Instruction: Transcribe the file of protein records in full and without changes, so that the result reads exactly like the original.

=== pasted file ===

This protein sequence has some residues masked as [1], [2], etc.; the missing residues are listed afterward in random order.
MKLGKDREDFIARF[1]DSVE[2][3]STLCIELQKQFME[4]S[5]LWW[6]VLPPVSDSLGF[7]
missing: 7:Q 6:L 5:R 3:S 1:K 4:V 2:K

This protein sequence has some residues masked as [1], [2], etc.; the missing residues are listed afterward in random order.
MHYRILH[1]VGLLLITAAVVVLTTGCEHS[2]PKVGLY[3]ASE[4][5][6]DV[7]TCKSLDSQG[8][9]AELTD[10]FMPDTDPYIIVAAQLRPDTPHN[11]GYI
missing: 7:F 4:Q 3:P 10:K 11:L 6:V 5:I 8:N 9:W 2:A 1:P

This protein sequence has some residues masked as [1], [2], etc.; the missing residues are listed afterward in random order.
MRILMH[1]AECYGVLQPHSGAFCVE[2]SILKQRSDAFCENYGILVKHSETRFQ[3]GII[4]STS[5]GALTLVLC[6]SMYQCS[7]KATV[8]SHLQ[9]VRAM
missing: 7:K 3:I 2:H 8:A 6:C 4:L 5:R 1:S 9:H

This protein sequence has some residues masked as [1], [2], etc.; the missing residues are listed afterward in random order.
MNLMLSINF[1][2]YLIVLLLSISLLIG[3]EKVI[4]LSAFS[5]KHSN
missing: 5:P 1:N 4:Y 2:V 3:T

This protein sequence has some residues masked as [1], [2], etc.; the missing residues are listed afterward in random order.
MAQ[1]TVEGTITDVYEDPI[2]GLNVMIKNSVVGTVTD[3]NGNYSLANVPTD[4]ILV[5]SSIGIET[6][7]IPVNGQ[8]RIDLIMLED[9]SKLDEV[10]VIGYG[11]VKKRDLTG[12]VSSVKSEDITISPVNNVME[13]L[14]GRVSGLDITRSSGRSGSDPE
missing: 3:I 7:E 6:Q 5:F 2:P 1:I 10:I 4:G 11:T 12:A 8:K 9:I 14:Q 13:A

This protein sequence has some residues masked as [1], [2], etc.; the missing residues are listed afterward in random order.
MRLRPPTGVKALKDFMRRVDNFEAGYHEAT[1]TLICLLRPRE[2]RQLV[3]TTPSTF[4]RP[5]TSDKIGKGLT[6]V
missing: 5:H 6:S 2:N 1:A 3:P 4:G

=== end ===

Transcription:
This protein sequence has some residues masked as [1], [2], etc.; the missing residues are listed afterward in random order.
MKLGKDREDFIARF[1]DSVE[2][3]STLCIELQKQFME[4]S[5]LWW[6]VLPPVSDSLGF[7]
missing: 7:Q 6:L 5:R 3:S 1:K 4:V 2:K

This protein sequence has some residues masked as [1], [2], etc.; the missing residues are listed afterward in random order.
MHYRILH[1]VGLLLITAAVVVLTTGCEHS[2]PKVGLY[3]ASE[4][5][6]DV[7]TCKSLDSQG[8][9]AELTD[10]FMPDTDPYIIVAAQLRPDTPHN[11]GYI
missing: 7:F 4:Q 3:P 10:K 11:L 6:V 5:I 8:N 9:W 2:A 1:P

This protein sequence has some residues masked as [1], [2], etc.; the missing residues are listed afterward in random order.
MRILMH[1]AECYGVLQPHSGAFCVE[2]SILKQRSDAFCENYGILVKHSETRFQ[3]GII[4]STS[5]GALTLVLC[6]SMYQCS[7]KATV[8]SHLQ[9]VRAM
missing: 7:K 3:I 2:H 8:A 6:C 4:L 5:R 1:S 9:H

This protein sequence has some residues masked as [1], [2], etc.; the missing residues are listed afterward in random order.
MNLMLSINF[1][2]YLIVLLLSISLLIG[3]EKVI[4]LSAFS[5]KHSN
missing: 5:P 1:N 4:Y 2:V 3:T

This protein sequence has some residues masked as [1], [2], etc.; the missing residues are listed afterward in random order.
MAQ[1]TVEGTITDVYEDPI[2]GLNVMIKNSVVGTVTD[3]NGNYSLANVPTD[4]ILV[5]SSIGIET[6][7]IPVNGQ[8]RIDLIMLED[9]SKLDEV[10]VIGYG[11]VKKRDLTG[12]VSSVKSEDITISPVNNVME[13]L[14]GRVSGLDITRSSGRSGSDPE
missing: 3:I 7:E 6:Q 5:F 2:P 1:I 10:I 4:G 11:T 12:A 8:K 9:I 14:Q 13:A

This protein sequence has some residues masked as [1], [2], etc.; the missing residues are listed afterward in random order.
MRLRPPTGVKALKDFMRRVDNFEAGYHEAT[1]TLICLLRPRE[2]RQLV[3]TTPSTF[4]RP[5]TSDKIGKGLT[6]V
missing: 5:H 6:S 2:N 1:A 3:P 4:G